Ponte Vedra Beach resident seeks support for startup STEM education efforts


A Ponte Vedra Beach resident is seeking investors for an equity crowdfunding campaign to support her education technology startup in its mission to improve STEM (Science, Math, Engineering and Math) education in the United States.

“We’re looking for generous people who want to help education and want to support teachers,” said Tyler Gerhart Wood, president and chief marketing officer of Cogent Education, who previously worked at Apple as a senior marketing manager within its education division.

Based in Athens, Georgia, Cogent Education works directly with high school teachers to develop digital simulations that allow students to act like real scientists and tackle challenging concepts. Founded by a group of scientists and clinicians at the University of Georgia a decade ago, the company has been largely supported by state funding and National Institute of Health (NIH) and National Science Foundation (NSF) grants.

Unable to use those grants for anything outside of research and development of the company’s curriculum, Cogent Education has launched an equity crowdfunding campaign via Growth Fountain to raise additional capital for marketing and sales initiatives to reach more science teachers and students.

Growth Fountain allows individuals to provide funding to a company and in return, they receive securities and become investors and owners. “It’s a revenue share opportunity,” said Wood. “Investors gain a financial interest and can support a great cause.”

Wood explained that investors in her company’s campaign are helping to solve a problem in America: The United States is ranked 25th in the world in science education and 48th in STEM education overall, she said, citing the Program for International Student Assessment (PISA) and the World Economic Forum, respectively. Cogent Education is working to change that trend by empowering students to connect to complex, scientific concepts in a more interactive and relatable way.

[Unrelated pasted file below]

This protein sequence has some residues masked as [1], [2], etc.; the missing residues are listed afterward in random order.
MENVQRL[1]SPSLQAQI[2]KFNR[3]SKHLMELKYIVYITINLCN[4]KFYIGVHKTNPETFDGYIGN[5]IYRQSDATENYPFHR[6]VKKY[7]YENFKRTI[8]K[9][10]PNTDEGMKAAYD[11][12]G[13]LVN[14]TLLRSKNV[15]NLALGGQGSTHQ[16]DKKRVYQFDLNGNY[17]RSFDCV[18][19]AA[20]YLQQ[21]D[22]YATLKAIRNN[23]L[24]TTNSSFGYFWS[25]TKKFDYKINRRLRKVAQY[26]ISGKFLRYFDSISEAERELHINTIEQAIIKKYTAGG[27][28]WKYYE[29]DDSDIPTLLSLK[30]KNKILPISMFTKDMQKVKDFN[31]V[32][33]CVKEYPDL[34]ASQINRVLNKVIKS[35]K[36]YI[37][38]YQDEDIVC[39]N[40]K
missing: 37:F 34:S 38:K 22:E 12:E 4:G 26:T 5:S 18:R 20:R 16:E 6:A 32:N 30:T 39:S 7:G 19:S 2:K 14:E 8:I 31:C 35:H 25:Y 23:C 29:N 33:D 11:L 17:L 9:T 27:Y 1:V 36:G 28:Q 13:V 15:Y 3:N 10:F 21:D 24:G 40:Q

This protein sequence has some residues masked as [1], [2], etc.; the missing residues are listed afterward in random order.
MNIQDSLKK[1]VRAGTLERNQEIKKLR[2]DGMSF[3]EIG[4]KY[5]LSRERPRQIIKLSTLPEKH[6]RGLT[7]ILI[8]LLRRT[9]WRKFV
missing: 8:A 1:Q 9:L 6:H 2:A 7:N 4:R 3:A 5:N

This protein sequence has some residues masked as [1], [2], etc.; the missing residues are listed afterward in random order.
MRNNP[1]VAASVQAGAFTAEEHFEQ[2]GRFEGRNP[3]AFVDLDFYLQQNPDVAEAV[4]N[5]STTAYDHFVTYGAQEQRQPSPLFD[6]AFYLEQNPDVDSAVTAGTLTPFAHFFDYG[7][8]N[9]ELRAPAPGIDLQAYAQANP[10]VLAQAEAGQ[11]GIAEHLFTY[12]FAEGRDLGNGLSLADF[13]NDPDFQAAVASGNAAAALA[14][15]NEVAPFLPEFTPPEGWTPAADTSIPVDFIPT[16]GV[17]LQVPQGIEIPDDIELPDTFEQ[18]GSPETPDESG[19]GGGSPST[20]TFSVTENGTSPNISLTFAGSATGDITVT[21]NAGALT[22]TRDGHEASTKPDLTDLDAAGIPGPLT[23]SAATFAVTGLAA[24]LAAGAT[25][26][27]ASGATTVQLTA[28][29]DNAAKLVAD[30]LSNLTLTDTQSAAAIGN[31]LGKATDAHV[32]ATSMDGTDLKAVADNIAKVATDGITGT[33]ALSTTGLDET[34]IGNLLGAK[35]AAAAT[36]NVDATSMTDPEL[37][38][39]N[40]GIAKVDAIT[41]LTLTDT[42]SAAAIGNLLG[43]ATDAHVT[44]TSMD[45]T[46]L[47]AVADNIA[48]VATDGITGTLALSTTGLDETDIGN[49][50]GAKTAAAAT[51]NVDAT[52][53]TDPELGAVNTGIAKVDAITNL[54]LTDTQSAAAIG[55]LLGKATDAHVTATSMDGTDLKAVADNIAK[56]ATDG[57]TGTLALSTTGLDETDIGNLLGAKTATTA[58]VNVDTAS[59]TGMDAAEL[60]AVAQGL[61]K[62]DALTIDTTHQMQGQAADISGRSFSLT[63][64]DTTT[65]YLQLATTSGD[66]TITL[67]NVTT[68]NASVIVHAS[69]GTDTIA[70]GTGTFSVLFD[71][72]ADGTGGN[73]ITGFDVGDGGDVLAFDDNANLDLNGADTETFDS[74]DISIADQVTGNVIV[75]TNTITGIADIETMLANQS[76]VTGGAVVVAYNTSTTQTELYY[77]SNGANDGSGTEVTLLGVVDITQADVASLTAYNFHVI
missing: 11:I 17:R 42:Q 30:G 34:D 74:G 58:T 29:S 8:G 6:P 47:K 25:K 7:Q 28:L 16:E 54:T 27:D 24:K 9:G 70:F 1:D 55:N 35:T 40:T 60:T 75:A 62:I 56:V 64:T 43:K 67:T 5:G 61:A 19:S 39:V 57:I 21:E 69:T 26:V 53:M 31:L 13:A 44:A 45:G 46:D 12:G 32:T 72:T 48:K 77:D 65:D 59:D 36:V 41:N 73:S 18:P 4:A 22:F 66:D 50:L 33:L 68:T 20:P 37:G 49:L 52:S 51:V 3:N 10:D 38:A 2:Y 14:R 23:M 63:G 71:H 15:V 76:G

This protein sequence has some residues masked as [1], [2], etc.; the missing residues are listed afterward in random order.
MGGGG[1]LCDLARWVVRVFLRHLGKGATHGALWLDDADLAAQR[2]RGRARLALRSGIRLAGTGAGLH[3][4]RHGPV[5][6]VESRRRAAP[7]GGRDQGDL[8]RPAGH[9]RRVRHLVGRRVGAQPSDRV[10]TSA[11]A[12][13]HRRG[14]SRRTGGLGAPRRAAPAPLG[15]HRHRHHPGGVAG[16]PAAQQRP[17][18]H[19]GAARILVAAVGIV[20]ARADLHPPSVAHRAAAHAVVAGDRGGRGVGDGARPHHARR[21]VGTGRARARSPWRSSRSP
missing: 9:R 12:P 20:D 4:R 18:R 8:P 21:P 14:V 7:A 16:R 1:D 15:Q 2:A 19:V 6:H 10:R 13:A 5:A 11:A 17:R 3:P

Instead of focusing on the memorization of facts for tests, the company’s software-based case studies allow students to become veterinarians tasked with saving the life of a calf that is having seizures, or pediatricians responsible for curing a baby’s disease. Wood explained that the simulations enable students of all learning levels, including those who previously “checked out” and scored Cs and Ds, to ultimately understand the material better.

“It’s not just reading about some random thing,” said Wood, whose company’s case studies are currently being used by more than 300 schools in 28 states. “They really feel like when they’re in the case that they’re fixing Clark the calf. They’ll tell the teachers, ‘I feel like you’re giving me meaningful work for the first time.’”

Judibelle Roman, an AP biology teacher at St. Johns Country Day School in Orange Park, has been teaching with Cogent Education’s case studies for two years, and she said her students not only learn from the experience but also enjoy it. She noted that the simulations reinforce the material she teaches every day in the classroom, while also empowering her students to apply their learnings to real life scenarios. In doing so, she said they must use the scientific method to think through the simulation, form a hypothesis about the problem and independently work through the situation like a professional scientist in a lab-like setting.

And not only do the digital tools help students prepare for careers in science, said Wood, they help them develop the problem solving and critical thinking skills that are necessary for any career, and for life in general.

For a school to use the company’s 15 biology case studies for a full year costs approximately $5 per student. In addition to the simulations, the company features a real-time data system for teachers called SABLE, which enables them to see how their students are thinking throughout the simulations and measure the development of their critical thinking skills. The company also offers professional development services to help teachers include the problem-solving products within their lessons.

Cogent Education currently offers simulations solely for biology teachers, but Wood said the company is planning to use the investments from the Growth Fountain campaign to also develop a complete high school science suite, including curriculum for chemistry and physics. “We’re very excited about finishing off what we started,” said Wood, who added that AT&T recently invested in the company for its Aspire Accelerator program aimed at bringing technology-based learning programs to schools. “We can continue to work with federal funding; it just takes a very long time. We know schools need it now.”

Cogent Education’s Growth Fountain campaign will continue until July. To contribute, visit invest.cogenteducation.com .